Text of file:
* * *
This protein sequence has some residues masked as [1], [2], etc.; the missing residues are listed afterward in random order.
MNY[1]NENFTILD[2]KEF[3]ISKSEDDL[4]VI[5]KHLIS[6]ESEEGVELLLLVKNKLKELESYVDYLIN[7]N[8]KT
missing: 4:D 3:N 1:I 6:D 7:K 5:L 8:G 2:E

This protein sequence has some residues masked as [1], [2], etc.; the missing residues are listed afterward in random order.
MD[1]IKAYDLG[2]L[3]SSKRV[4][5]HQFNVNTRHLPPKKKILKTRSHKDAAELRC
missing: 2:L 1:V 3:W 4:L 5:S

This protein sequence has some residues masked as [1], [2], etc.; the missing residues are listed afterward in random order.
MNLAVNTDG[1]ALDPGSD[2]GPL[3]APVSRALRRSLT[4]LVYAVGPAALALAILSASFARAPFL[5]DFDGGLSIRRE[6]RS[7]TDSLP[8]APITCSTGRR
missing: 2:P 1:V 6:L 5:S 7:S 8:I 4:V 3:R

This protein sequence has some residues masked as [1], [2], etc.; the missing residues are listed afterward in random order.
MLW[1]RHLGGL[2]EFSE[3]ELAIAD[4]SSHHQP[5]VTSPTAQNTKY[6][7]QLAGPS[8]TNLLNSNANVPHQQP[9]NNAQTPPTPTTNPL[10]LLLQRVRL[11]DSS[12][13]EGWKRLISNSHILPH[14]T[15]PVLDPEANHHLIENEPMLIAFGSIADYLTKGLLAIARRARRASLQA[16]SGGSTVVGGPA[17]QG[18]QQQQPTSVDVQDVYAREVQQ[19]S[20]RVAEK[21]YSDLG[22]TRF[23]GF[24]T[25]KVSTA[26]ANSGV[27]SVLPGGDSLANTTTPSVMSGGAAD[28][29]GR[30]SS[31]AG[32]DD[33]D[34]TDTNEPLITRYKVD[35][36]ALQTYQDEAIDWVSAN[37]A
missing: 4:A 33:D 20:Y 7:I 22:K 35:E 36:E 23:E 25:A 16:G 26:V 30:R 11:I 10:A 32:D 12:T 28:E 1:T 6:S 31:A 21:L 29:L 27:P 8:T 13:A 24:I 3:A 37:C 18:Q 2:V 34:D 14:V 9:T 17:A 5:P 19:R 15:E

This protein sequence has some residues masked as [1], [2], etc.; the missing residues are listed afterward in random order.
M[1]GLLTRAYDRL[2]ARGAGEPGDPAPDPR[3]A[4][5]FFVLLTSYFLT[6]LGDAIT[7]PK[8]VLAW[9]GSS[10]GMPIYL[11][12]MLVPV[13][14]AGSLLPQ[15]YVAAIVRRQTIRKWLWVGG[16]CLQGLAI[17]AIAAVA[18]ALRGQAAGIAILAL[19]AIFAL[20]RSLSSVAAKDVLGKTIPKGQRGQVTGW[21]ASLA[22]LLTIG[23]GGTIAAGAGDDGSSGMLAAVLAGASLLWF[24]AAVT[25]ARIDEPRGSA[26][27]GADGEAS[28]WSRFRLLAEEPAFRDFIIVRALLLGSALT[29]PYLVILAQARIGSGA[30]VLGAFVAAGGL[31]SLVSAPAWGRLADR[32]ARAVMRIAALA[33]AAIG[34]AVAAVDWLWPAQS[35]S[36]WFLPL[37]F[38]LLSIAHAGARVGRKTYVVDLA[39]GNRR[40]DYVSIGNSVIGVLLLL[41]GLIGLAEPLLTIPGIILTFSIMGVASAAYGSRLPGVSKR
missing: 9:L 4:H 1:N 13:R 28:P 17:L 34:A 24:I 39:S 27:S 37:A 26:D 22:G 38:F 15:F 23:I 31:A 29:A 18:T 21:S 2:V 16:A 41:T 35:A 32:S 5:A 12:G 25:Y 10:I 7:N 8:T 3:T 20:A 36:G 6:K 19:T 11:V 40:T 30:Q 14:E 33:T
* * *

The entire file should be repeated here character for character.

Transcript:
This protein sequence has some residues masked as [1], [2], etc.; the missing residues are listed afterward in random order.
MNY[1]NENFTILD[2]KEF[3]ISKSEDDL[4]VI[5]KHLIS[6]ESEEGVELLLLVKNKLKELESYVDYLIN[7]N[8]KT
missing: 4:D 3:N 1:I 6:D 7:K 5:L 8:G 2:E

This protein sequence has some residues masked as [1], [2], etc.; the missing residues are listed afterward in random order.
MD[1]IKAYDLG[2]L[3]SSKRV[4][5]HQFNVNTRHLPPKKKILKTRSHKDAAELRC
missing: 2:L 1:V 3:W 4:L 5:S

This protein sequence has some residues masked as [1], [2], etc.; the missing residues are listed afterward in random order.
MNLAVNTDG[1]ALDPGSD[2]GPL[3]APVSRALRRSLT[4]LVYAVGPAALALAILSASFARAPFL[5]DFDGGLSIRRE[6]RS[7]TDSLP[8]APITCSTGRR
missing: 2:P 1:V 6:L 5:S 7:S 8:I 4:V 3:R

This protein sequence has some residues masked as [1], [2], etc.; the missing residues are listed afterward in random order.
MLW[1]RHLGGL[2]EFSE[3]ELAIAD[4]SSHHQP[5]VTSPTAQNTKY[6][7]QLAGPS[8]TNLLNSNANVPHQQP[9]NNAQTPPTPTTNPL[10]LLLQRVRL[11]DSS[12][13]EGWKRLISNSHILPH[14]T[15]PVLDPEANHHLIENEPMLIAFGSIADYLTKGLLAIARRARRASLQA[16]SGGSTVVGGPA[17]QG[18]QQQQPTSVDVQDVYAREVQQ[19]S[20]RVAEK[21]YSDLG[22]TRF[23]GF[24]T[25]KVSTA[26]ANSGV[27]SVLPGGDSLANTTTPSVMSGGAAD[28][29]GR[30]SS[31]AG[32]DD[33]D[34]TDTNEPLITRYKVD[35][36]ALQTYQDEAIDWVSAN[37]A
missing: 4:A 33:D 20:Y 7:I 22:K 35:E 36:E 23:E 25:A 16:G 26:V 30:R 11:I 10:A 32:D 12:T 28:E 1:T 6:S 31:A 21:L 29:L 27:P 8:T 13:A 24:I 3:A 37:C 18:Q 2:V 34:D 14:V 9:T 17:A 5:P 19:R 15:E

This protein sequence has some residues masked as [1], [2], etc.; the missing residues are listed afterward in random order.
M[1]GLLTRAYDRL[2]ARGAGEPGDPAPDPR[3]A[4][5]FFVLLTSYFLT[6]LGDAIT[7]PK[8]VLAW[9]GSS[10]GMPIYL[11][12]MLVPV[13][14]AGSLLPQ[15]YVAAIVRRQTIRKWLWVGG[16]CLQGLAI[17]AIAAVA[18]ALRGQAAGIAILAL[19]AIFAL[20]RSLSSVAAKDVLGKTIPKGQRGQVTGW[21]ASLA[22]LLTIG[23]GGTIAAGAGDDGSSGMLAAVLAGASLLWF[24]AAVT[25]ARIDEPRGSA[26][27]GADGEAS[28]WSRFRLLAEEPAFRDFIIVRALLLGSALT[29]PYLVILAQARIGSGA[30]VLGAFVAAGGL[31]SLVSAPAWGRLADR[32]ARAVMRIAALA[33]AAIG[34]AVAAVDWLWPAQS[35]S[36]WFLPL[37]F[38]LLSIAHAGARVGRKTYVVDLA[39]GNRR[40]DYVSIGNSVIGVLLLL[41]GLIGLAEPLLTIPGIILTFSIMGVASAAYGSRLPGVSKR
missing: 9:L 4:H 1:N 13:R 28:P 17:L 34:A 24:I 39:S 27:S 37:A 26:D 22:G 38:F 15:F 23:I 31:A 29:A 18:T 21:S 2:V 16:A 41:T 35:A 32:S 5:A 12:G 25:Y 10:I 7:N 8:T 3:T 20:A 36:G 6:K 19:T 11:V 40:T 30:Q 14:E 33:T